According to Apple, raising this limit allows developers to "provide a more complete, rich user experience upon installation."
Developers can get around the maximum app size by offering separate download packages once the app has been installed, but this method is clumsy compared to the one-click download offered by the Apple App Store.
And this is the size of the compressed binaries as downloaded from the App Store. The app can be much bigger once it has been uncompressed and installed.
The app download limit over the cellular network remains fixed at 100MB.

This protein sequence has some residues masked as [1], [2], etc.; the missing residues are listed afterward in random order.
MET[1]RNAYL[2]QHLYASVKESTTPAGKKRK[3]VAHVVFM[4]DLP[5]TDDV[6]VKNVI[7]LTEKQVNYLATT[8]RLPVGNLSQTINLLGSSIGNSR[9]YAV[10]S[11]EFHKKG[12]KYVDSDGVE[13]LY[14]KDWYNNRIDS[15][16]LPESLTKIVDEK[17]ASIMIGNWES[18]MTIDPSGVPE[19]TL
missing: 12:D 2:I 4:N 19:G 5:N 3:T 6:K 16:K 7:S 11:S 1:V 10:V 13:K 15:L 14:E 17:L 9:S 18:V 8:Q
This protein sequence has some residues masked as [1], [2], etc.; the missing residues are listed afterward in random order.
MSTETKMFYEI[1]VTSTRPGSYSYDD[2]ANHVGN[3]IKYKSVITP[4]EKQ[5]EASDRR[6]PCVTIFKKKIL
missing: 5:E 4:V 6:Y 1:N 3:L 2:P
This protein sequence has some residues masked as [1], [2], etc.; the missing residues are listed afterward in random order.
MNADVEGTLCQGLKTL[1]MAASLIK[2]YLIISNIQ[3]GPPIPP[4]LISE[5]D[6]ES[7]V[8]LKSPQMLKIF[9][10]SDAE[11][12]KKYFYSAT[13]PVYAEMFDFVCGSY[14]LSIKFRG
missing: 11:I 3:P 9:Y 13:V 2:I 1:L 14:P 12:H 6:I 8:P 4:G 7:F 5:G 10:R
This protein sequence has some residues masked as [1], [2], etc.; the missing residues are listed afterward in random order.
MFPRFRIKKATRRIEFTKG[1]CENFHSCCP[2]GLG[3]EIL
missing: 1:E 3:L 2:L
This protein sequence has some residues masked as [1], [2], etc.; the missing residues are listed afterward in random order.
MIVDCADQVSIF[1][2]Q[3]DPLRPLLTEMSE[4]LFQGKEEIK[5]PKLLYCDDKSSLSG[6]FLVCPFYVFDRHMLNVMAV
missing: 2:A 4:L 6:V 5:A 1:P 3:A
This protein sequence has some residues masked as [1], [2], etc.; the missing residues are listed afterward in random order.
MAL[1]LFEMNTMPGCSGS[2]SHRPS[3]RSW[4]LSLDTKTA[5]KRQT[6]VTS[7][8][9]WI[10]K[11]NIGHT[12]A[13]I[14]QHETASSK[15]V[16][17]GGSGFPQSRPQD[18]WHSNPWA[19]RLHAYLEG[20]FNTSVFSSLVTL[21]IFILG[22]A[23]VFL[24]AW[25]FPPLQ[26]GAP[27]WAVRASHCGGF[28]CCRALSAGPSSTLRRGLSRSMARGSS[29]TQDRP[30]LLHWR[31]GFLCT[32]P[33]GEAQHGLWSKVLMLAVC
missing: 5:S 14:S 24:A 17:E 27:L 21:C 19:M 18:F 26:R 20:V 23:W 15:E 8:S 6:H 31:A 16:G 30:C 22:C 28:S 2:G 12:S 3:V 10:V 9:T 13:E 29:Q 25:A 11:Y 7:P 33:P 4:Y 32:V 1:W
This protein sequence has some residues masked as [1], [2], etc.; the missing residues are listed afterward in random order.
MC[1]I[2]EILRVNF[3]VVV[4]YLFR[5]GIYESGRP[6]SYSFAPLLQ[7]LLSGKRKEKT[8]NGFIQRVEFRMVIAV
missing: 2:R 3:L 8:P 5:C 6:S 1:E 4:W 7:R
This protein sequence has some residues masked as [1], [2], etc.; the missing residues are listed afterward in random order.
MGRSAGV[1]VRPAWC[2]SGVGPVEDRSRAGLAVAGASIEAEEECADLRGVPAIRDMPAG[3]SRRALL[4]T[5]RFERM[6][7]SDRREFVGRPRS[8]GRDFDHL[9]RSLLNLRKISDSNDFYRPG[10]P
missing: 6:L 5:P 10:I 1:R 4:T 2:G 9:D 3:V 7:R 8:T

While owners of high-capacity devices will no doubt rejoice at being able to experience richer apps, spare a thought for those folks on 8 or 16 gigabyte iPhones and iPads (yes, Apple still sells the iPhone 5c with 8GB of storage). While 8 or 16 gigabytes of storage might be fine for developers as a test device, corporate or BYOD users who know they're not going to need much storage, or for people who just don't bother with apps, for everyone else, these low-capacity devices are a bad idea. The 8GB option barely gives users enough space to upgrade iOS without deleting all their content.
Apple has also announced a new feature called TestFlight Groups, which allows developers to better organize app testing using external testers.